A Letter from the Pastor to Presbytery
Why the Church
December 2, 2010
Exhibiting the Kingdom of Heaven
Our Book of Order lists six “great ends” of the church, in a formula adopted by the United Presbyterian Church of North America more than 100 years ago. In this series, I have been exploring what it might mean for our presbytery to be purposeful in working toward these “great ends.” Today we continue our consideration of the final great end, “the exhibition of the Kingdom of Heaven to the world.”
The notion of “exhibit” bears a double character. First, an exhibit is meant for public observation. As an “exhibit” to the world, we bear our witness in ways and places that cannot go unnoticed in our community. We live out our calling in full view of the watching world. Second, an exhibit’s integrity is marked by its fidelity to the world it seeks to portray, rather than by its effect on the observer.
As an exhibition of the Kingdom of Heaven, Pittsburgh Presbytery is called both to live its witness in full public view and to measure its authenticity by its alignment with the Kingdom of Heaven rather than by its effect on the world. We cannot avoid the difficult task of being “in the world but not of the world.”
We fight daily against the opposite impulse, to be “of the world, but not in the world.” As a presbytery, we are often tempted to adopt a model of life drawn from the business world. Organizational theory, management skills, productivity training, and the like all do have their place; but when they displace theological considerations as our primary guides, we become self-centered, more intent that our organization makes good than that our organization does good. In short, by over-relying on the world’s wisdom in shaping our life together (good as that wisdom may be), we lose the impetus to go into the world with the mission of Jesus Christ. We are “of the world, but not in the world.”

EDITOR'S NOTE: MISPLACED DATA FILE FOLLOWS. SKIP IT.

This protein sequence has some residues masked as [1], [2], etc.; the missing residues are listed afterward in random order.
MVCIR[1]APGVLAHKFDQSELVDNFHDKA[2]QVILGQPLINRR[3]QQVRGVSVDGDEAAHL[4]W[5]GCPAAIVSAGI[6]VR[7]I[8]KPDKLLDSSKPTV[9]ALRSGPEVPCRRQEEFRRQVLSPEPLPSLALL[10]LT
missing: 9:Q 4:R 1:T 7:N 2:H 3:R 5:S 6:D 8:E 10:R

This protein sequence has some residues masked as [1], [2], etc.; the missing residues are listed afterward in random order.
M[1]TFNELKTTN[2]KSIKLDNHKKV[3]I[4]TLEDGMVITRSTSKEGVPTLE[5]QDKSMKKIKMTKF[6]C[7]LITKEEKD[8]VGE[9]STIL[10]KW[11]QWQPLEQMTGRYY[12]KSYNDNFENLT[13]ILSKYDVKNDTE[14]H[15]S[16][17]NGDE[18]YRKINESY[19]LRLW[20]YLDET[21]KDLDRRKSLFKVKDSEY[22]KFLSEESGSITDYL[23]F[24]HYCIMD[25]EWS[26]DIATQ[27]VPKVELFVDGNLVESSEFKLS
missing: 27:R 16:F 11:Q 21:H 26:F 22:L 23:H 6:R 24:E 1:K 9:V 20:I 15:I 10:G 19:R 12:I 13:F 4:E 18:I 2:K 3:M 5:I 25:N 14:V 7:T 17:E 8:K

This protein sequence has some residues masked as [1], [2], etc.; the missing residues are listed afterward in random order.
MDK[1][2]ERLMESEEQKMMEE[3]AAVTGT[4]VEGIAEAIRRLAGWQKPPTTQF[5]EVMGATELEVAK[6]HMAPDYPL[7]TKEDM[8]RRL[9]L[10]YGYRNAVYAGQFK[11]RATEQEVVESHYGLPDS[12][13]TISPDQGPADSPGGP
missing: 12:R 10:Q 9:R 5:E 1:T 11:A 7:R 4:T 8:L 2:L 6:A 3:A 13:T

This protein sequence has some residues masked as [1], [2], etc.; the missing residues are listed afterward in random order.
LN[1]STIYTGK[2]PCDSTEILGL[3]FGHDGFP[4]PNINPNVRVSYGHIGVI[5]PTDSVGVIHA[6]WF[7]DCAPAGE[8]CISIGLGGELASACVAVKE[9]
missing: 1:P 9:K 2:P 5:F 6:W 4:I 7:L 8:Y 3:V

The exhibition of the kingdom of heaven to the world unrelentingly presses us into the world that Christ came to save. It takes us into the world not to conscript people to leave the world, but to transform the world in the power of the Holy Spirit simply by our being the church.
The transforming element of the kingdom of heaven, the characteristic of heaven that is most different from the world as we know it, is the universal suffusion of light. The picture of the kingdom in Revelation 21-22 notes that light is omnipresent. There is no cover of darkness, no hidden agendas or actions. The kingdom of heaven is a place of openness, of truthfulness, of honesty, of integrity – qualities the church is called to manifest in its life.
When light shines, darkness is dispelled. As the church lives publicly in light and transparency, its light will inevitably make a difference in the world around. It will be a light for the sake of the world, and not merely a place of light unto itself. But it will continue to be a place of light only to the extent that it seeks to be true to itself as an outpost of the Kingdom of Heaven. It’s not enough for the church to be a flashlight that exposes the world’s dark corners; such flashlights run out of battery power all too quickly. We bear sustained light in and for the world only as we continue to be a people of the light in our own life together. As people of the light, we are a truthful people – the church is the place in the world where people can be truthful without fear of reprisal. How sad when, as a recent poll indicated, the world sees the church as a place marked by intolerance and abuse rather than as a place of openness, honesty, and integrity.
In the Lord’s Prayer, we cry out, “Thy kingdom come, thy will be done.” The Kingdom of Heaven is the realm in which God’s will is the rule of life. The question that drives us is not “How can we be successful?” but “What does the Lord ask of us?” Soon we will embark on a new presbytery mission study – and in so doing, we must always keep that question at the forefront. What is the Lord requiring of us today in this place? Let us pray for a clear word from the Holy Spirit, and for attentive willingness on our part to be a community where God’s will is done – for God’s glory, for the sake of the world.
That God alone may reign among us,
The Rev. Dr. Sheldon W. Sorge, Pastor to Presbytery
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